Sweyn Forkbeard: England's forgotten Viking king
- 25 December 2013
- From the section Lincolnshire
On Christmas Day 1013, Danish ruler Sweyn Forkbeard was declared King of all England and the town of Gainsborough its capital. But why is so little known of the man who would be England's shortest-reigning king and the role he played in shaping the early history of the nation?
For 20 years, Sweyn, a "murderous character" who deposed his father Harold Bluetooth, waged war on England.
And exactly 1,000 years ago, with his son Canute by his side, a large-scale invasion finally proved decisive.
It was a brutal time, which saw women burned alive, children impaled on lances and men dying suspended from their private parts.
Gainsborough historian Darron Childs says: "It is perhaps one of the reasons why Sweyn has been largely forgotten.
"It's hard to make a big thing of someone so bad - it would be a bit like celebrating Hitler. It's a difficult thing to try and overcome."
However, he adds: "He was part of a dynasty that changed the course of this country.
"And he wasn't any different to many of his contemporaries. People like Ethelred, who were equally as bad - if not worse."
Ethelred the Unready had ordered the slaughter of all Danes living in England in 1002, in what became known as the St Brice's Day massacre.
Another reason why Sweyn's story remains largely untold may be the lack of physical evidence.
Mr Childs says there was once a fortification in Gainsborough on the site of what is now the Old Hall, with evidence of a moat fed from the nearby River Trent.
And clues to a "sizeable" army camp can also be found in the town's Castle Hills.
He also believes the Lincolnshire town could have been where Sweyn's son, Canute, attempted to hold back the waves of the Aegir - a tidal bore, which takes its name from the Viking God of the Sea. But there is little, if any, physical proof.
Despite this, Mr Childs says Gainsborough was a very important place (Alfred the Great, for example, was married there in 868) and he believes more should be done to mark Sweyn's time in the town.
Mr Childs is one of a growing number of people campaigning for a tourist trail, or festival, to recognise Viking history in Gainsborough.
Earlier this year, the annual riverside festival had a Viking theme and some local schools ran Sweyn Forkbeard projects.
But Mr Childs says there is still a lot more that could be done.
"In Denmark, they have places to visit where a Viking community is recreated - that would be fantastic if we could have that here.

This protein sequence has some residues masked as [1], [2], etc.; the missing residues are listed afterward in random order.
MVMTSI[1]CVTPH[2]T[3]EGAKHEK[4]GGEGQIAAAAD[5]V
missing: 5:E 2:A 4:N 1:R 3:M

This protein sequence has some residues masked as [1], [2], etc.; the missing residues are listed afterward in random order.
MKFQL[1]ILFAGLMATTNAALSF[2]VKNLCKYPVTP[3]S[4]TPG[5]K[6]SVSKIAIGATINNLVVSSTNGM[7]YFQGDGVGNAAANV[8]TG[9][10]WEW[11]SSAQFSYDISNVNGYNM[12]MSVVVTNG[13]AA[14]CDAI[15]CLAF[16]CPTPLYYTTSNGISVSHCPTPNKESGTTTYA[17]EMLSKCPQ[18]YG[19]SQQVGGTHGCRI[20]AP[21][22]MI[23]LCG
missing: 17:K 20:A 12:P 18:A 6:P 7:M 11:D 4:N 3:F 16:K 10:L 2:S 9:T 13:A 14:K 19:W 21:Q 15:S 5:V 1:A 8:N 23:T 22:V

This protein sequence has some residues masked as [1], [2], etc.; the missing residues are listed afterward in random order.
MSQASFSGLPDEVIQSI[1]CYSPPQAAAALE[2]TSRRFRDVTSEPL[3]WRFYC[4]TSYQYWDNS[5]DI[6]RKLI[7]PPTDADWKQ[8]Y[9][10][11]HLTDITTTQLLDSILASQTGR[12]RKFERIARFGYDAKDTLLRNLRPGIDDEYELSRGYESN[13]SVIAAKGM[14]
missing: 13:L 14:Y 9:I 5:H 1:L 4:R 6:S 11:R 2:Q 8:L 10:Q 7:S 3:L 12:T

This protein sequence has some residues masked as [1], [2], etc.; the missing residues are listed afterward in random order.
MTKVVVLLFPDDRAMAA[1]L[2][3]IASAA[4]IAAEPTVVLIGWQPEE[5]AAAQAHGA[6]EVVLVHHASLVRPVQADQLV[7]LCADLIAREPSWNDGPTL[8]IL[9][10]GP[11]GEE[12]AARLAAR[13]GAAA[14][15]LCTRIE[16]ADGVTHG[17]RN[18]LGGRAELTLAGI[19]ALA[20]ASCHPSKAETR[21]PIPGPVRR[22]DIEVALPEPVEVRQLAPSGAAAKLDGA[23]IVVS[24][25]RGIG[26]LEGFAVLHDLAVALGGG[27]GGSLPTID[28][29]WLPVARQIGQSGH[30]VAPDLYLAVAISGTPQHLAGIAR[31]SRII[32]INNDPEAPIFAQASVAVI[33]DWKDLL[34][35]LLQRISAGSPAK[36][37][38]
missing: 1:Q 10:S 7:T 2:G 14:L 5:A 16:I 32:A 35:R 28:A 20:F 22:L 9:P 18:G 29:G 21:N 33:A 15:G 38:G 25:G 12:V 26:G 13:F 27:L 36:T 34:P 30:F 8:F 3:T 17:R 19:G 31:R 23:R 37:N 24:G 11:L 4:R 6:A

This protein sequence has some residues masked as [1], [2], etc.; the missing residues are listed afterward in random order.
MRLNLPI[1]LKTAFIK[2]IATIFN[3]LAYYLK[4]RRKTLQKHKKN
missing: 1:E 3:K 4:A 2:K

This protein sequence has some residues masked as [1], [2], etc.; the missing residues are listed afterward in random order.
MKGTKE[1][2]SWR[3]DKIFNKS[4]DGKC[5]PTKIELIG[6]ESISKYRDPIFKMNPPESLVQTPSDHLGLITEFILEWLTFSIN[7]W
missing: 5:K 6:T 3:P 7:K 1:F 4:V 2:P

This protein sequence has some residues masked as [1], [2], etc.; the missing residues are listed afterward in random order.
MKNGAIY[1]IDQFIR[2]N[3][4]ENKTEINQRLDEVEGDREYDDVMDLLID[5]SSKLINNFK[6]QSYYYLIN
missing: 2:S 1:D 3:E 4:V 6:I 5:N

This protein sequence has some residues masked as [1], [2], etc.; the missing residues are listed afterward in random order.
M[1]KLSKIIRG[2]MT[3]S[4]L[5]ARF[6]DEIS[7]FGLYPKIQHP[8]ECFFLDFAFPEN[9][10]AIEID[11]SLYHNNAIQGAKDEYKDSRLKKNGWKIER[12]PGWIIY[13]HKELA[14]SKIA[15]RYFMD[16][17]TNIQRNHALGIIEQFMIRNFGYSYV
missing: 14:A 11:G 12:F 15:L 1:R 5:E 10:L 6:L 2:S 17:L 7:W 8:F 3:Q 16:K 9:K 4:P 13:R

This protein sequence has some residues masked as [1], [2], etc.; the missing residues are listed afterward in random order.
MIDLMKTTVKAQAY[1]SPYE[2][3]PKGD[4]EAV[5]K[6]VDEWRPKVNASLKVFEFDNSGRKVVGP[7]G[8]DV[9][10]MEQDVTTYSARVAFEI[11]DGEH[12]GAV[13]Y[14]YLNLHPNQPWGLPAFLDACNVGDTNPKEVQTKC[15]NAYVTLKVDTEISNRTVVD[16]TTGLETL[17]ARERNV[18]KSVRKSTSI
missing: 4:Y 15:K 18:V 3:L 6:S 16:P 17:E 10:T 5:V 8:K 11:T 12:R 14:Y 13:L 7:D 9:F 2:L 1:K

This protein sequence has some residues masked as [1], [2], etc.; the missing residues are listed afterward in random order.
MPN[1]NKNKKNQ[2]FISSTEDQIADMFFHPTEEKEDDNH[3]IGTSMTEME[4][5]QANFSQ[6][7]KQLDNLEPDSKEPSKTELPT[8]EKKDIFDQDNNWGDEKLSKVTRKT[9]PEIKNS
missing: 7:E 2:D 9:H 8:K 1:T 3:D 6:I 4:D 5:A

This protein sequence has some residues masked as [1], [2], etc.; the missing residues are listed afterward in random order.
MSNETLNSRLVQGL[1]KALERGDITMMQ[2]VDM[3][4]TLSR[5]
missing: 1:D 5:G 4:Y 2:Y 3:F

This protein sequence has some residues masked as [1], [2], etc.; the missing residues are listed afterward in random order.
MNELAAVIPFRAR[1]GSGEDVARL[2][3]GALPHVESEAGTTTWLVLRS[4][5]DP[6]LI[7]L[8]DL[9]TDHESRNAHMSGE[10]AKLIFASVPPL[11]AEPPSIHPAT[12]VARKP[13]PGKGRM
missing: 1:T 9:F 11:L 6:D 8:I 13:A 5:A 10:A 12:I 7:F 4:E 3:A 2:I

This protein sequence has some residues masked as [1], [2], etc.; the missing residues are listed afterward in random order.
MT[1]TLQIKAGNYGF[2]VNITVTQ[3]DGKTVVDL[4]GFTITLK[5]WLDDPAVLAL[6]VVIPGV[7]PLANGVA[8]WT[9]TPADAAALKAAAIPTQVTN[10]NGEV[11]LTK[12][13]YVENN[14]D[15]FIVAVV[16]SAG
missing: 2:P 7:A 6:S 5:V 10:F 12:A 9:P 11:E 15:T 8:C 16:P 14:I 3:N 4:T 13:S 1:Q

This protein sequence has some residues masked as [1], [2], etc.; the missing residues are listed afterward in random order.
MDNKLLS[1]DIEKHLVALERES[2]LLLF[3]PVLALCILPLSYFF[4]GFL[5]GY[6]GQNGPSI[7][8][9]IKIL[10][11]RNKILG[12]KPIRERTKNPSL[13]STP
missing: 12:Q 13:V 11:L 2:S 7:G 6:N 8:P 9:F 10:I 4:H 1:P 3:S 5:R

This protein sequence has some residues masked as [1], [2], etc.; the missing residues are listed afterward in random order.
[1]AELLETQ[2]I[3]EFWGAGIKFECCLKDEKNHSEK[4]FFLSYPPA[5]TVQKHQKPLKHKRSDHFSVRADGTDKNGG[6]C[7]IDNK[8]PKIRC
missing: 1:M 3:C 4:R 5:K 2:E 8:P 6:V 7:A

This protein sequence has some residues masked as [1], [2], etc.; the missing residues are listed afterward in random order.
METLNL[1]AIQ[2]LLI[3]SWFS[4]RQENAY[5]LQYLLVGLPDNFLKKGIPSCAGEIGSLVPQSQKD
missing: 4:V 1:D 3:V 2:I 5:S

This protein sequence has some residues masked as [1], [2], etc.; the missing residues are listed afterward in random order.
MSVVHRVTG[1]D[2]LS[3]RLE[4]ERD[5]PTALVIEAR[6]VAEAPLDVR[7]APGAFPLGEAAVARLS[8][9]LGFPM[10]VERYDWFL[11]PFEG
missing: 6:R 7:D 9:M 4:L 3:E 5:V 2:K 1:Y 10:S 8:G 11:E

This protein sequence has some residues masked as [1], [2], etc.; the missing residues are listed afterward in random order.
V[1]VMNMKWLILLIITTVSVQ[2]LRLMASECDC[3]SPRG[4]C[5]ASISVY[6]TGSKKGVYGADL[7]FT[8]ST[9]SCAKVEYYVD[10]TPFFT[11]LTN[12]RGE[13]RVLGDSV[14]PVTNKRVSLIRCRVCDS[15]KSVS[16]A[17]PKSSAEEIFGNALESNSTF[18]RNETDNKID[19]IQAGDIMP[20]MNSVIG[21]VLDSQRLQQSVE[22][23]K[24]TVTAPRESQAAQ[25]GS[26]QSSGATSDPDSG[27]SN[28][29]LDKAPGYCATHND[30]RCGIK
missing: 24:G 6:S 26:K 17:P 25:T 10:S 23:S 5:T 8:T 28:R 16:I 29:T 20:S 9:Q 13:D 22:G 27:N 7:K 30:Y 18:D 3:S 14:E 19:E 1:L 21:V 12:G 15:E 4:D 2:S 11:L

"York has festivals - the Vikings colonised York and made it their main base during the first waves but there is a missing link here - a story which deserves to be told."
He adds that many local people were direct descendants of the Vikings - the majority of Gainsborough's households listed in the Domesday Book were occupied by Danes.
However, it was perhaps the willingness of Sweyn's son Canute to embrace Christianity - unlike Sweyn himself - that influenced his place in the history books.
"This was a big change," Mr Childs explains. "If he becomes a Christian he abandons a lot of the Viking traditions - but this would make him more acceptable to the people."
"By 1018 he [Canute] had become the most powerful ruler of his age - King of England, Denmark and Norway, earning him the title of the Great."
It is a theory supported by Chris Tuckley, head of interpretation for York Archaeological Trust.
He says: "Sweyn is unjustly neglected, given his impact on English history for two decades, and his lasting legacy.
"This must be in part down to his reputation amongst English medieval chroniclers who are pretty unequivocal in painting him as an out-and-out villain."
"They were generally more kindly disposed to his son."
Mr Tuckley says Sweyn's "destruction and plunder was on a scale not to be repeated until the years of the Norman Conquest, half a century later".
"He remains a figure of Viking excess, presiding over a campaign of robbery and casual cruelty, the accounts of which still have the power to shock."
In his native Denmark, he is not held in the same regard as other members of the royal family.
David Høyer, of Roskilde Cathedral, where Sweyn's remains are thought to have been taken, says: "Sweyn is no doubt overshadowed by his father Harold Bluetooth, who is considered the father of the Danes, and his son, Canute, the Great.
The lack of a body, or grave, is perhaps another reason why he remains in the shadows of Canute - whose remains are in Winchester Cathedral.
Even in death, Sweyn still leaves many questions unanswered, including who killed him just 40 days after his accession.
One popular theory is he was murdered by the ghost of St Edmund, who was himself killed by Sweyn's Viking predecessors.
It is said that he returned from the grave in the dead of night during Candlemass and took his revenge with a spear.
However, Mr Childs suggests the story may have been a cover up.
"Sweyn was ruthless and a lot of questions remain about who he may have upset at the time - was there someone within his court ready to stick the knife in?"
He added: "All we do know is he goes down in history as the nation's shortest reigning monarch."
Archaeologists have recently discovered human remains at Roskilde Cathedral on the site of an old wooden church, built by Harold Bluetooth.
It is unknown at this stage who the remains belong to.
So, as with Richard III - discovered under a council car park in Leicester - it seems if Sweyn's remains were to be found his story might once again be told.
Until then, a pub bearing his name is the only obvious sign of his time in Gainsborough and its short-lived role as capital of England.